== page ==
No one would claim that the rules by which scientific historians of to-day are judged should be applied to those that wrote when history was young, when the boundaries between the possible and the impossible were less clearly defined, or when, in fact, such boundaries hardly existed in men's minds. In this connection, even while we vaunt, we smile. After all, how much of our modern and so-called scientific history must strike the reasoning reader as mere theorizing or as special pleading based upon the slenderest evidence! Among the ancients the work of the historians whom we consider trustworthy--such writers, for instance, as Cæsar, Thucydides, Xenophon, Polybius, and Tacitus--may be said to fall generally within Rawlinson's canons 1 and 2 of historical criticism--that is, (1) cases where the historian has personal knowledge concerning the facts whereof he writes, or (2) where the facts are such that he may reasonably be supposed to have obtained them from contemporary witnesses. Canon 2 might be elaborated and refined very considerably and perhaps to advantage. It naturally includes as sources of knowledge--first, personal interviews with contemporary witnesses; and, second, accesses to the writings of historians whose opportunities brought them within canon 1. In this latter case the evidence would be less convincing, owing to the lack of opportunity to cross-question, though even here apparent lack of bias or the existence of biased testimony on both sides, from which a judicious man might have a fair chance to extract the truth, would go far to cure the defect.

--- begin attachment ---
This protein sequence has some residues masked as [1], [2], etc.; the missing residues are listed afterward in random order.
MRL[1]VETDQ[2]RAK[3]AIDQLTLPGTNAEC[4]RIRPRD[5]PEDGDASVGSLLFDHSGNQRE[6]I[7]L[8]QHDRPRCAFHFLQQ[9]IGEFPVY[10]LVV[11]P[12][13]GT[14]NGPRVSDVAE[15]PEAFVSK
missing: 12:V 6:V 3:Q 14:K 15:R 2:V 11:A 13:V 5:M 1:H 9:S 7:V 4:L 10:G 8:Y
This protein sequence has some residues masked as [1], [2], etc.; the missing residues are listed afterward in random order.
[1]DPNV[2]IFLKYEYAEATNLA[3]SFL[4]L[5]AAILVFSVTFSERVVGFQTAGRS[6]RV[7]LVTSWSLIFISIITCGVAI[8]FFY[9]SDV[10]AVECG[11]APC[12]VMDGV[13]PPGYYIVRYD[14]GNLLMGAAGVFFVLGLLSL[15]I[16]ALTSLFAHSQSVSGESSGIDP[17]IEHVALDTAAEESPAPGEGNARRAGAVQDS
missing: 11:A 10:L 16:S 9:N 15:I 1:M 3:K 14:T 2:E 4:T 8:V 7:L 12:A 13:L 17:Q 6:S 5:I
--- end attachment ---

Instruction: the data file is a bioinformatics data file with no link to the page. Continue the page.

The point, however, to which I tend is, that the portions of Livy's history from which we must judge of his trustworthiness treat, for the most part, of periods concerning which even his evidence was of the scantiest and poorest description. He doubtless had family records, funeral panegyrics, and inscription--all of which were possibly almost as reliable as those of our own day. Songs sung at festivals and handed down by tradition may or may not be held more truthful. These he had as well; but the government records, the ancient fasti, had been destroyed at the time of the burning of the city by the Gauls, and there is no hint of any Roman historian that lived prior to the date of the second Punic war. Thus we may safely infer that Livy wrote of the first five hundred years without the aid of any contemporary evidence, either approximately complete or ostensibly reliable. With the beginning of the second Punic war began also the writing of history. Quintus Fabius Pictor had left a work, which Polybius condemned on the score of its evident partiality. Lucius Cincius Alimentus, whose claim to knowledge if not to impartiality rests largely on the fact that he was captured and held prisoner by Hannibal, also left memoirs; but Hannibal was not famous for treating prisoners mildly, and the Romans, most cruel themselves in this respect, were always deeply scandalized by a much less degree of harshness on the part of their enemies. Above all, there was Polybius himself, who perhaps approaches nearer to the critical historian than any writer of antiquity, and it is Polybius upon whom Livy mainly relies through his third, fourth, and fifth decades. The works of Fabius and Cincius are lost. So also are those of the Lacedaemonian Sosilus and the Sicilian Silanus, who campaigned with Hannibal and wrote the Carthaginian side of the story; nor is there any evidence that either Polybius or Livy had access to their writings. Polybius, then, may be said to be the only reliable source from which Livy could draw for any of his extant books, and before condemning unqualifiedly in the cases where he deserts him and harks back to Roman authorities we must remember that Livy was a strong nationalist, one of a people who, despite their conquests, were essentially narrow, prejudiced, egotistical; and, thus remembering, we must marvel that he so fully recognises the merit of his unprejudiced guide and wanders as little as he does. All told, it is quite certain that he has dealt more fairly by Hannibal than have Alison and other English historians by Napoleon. His unreliability consists rather in his conclusions than in his facts, and it is unquestioned that through all the pages of the third decade he has so told the story of the man most hated by Rome--the deadliest enemy she had ever encountered--that the reader can not fail to feel the greatness of Hannibal dominating every chapter.